• Substitute items offer more features than comparable products in the same category.
  • Within the area, substitute items are more trustworthy than comparable ones.
  • Substitute items are less expensive than industry-standard products.

An example of a high Substitute Products Pose a Risk is breakfast food. Quaker Oats doesn’t just have to worry about the threat of other oatmeal companies, but of all companies that offer breakfast food. Instead of eating oatmeal for breakfast, someone can have eggs and bacon, cereal, a breakfast bar, or maybe some fruit and yogurt.

An iPhone is an example of a product with a low risk of being replaced. The only other thing that can make calls, send texts, utilize applications, and store data like an iPhone is a computer, which isn’t a mobile device.

Don’t get me wrong: the iPhone has competition in the form of other smartphone providers, but there are almost no other choices that can do what the iPhone does that aren’t smartphones.

Porter’s Five Forces Analysis Tip #3: Recognize the danger of competing items that consumers may use instead of yours.

4. Supplier Influence


The Supplier Influence section of Porter’s Five Forces refers to the ability of a supplier to increase their prices. How many potential suppliers are available, and how expensive would it be to switch from one supplier to another? How much does your supplier rely on your business for their revenue?

An example of a high Supplier Influence industry is cocoa supplying countries. The Ivory Coast and Ghana own 60% of the world’s cocoa, meaning they can raise cocoa prices, and companies like Hersey, Mondelez, and Nestle will have very few alternatives. Skilled trade workers like plumbers, electricians, and coders have low Supplier Influence. Many companies offer services similar to skilled trade workers, where no one would have to rely on just one company.

Porter’s Five Forces Analysis Tip #4: Recognize your industry’s suppliers’ capacity to raise their costs.

5. Buyer Influence

Buyer Influence refers to the ability of a buyer to drive down the prices of goods. How many buyers are there, and how big are their orders? How much would it cost them to switch to another supplier? What percent of their costs come from the product they purchase?

Purchasing major products such as a trip, a home, a vehicle, or anything else in that range is an illustration of having strong purchasing power. When purchasing high priced things, purchasers have numerous alternatives, and they may base their selection on anything from quality to price.

Low buying power can be seen when choosing which soft drink company you wish to purchase from. Either Coke or Pepsi owns the majority of soft drink companies. As you can see, the Supplier Influence and Buyer Influence are inverses of one another. If a company has high Buyer Influence, its supplier probably has low Supplier Influence.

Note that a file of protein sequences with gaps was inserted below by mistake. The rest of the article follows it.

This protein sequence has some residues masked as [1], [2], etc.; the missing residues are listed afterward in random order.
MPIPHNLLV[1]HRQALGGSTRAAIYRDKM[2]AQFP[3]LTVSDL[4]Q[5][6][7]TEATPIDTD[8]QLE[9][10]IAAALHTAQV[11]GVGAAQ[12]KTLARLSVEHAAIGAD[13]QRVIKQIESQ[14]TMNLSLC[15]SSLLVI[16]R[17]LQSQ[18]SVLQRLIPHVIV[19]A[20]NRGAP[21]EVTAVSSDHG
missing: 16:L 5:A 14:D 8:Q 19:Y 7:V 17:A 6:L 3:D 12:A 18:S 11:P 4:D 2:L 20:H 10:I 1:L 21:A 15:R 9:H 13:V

Porter’s Five Forces Analysis Tip #5: Determine the number of possible purchasers for your goods and the size of their orders.

Important Points to Remember:

The following are Porter’s Five Forces:

  • The New Entrants as a Threat: The likelihood of another company being able to enter your market space
  • Existing Competitors Rivalry: This refers to how competitive your industry is and how many competitors you have.
  • The Substitute Products Pose a Risk: Refers to the products that customers can use instead of your product to accomplish the same goal
  • Supplier Influence: The ability of suppliers to increase their prices
  • Buyer Influence: The ability of a buyer to drive down the price of goods

You may examine any industry and quantify its intensity, attractiveness, and profitability using Michael Porter’s Five Forces. Do you face a significant risk of entry? If that’s the case, investigate if you can add features to your product that will result in a high switching cost, preventing buyers from moving to a different product. Is there a high risk of substitutes? Check to see if you can provide additional things in your area so that clients may shop directly with you if they need to replace your other items.

You can better position your organization to take advantage of prospective possibilities by identifying your industry’s strengths and limitations and preparing appropriately. Using Porter’s Five Forces and determining what strategic adjustments you need to make to gain long-term profit is the easiest approach to accomplish this.

Have you found this article to be interesting? Then our piece on How To Go From Startup Idea To Business Model is for you. Another highly recognized business planning tool, the Business Model Canvas, is examined in depth.

The “porter’s five forces model pdf” is a tool that can be used to analyze an industry. It is based on the work of Michael Porter and can help you understand how competitive your industry is.

Frequently Asked Questions

How do you analyze an industry using Porters five forces?

A: Porters 5 Forces is a model that helps business analysts identify the competitive intensity of an industry. The five forces are represented by questions, like What power does your competitor have? and How many customers do you serve?

How do you use Porters five forces examples?

A: Porters five forces is a strategy tool that uses the interaction of five competitive factors to explain why a firm or industry will attract new competitors and what are the potential effects of increased competition.
The following article on wikiHow, gives an in depth explanation on how it all works.

Related Tags

  • porter’s 5 forces business examples in industry pdf
  • porter’s five forces model manufacturing industry
  • what is the purpose of porter’s five forces analysis
  • what is porter’s five forces
  • porter’s five forces example school
Leave a Reply

Your email address will not be published. Required fields are marked *

You May Also Like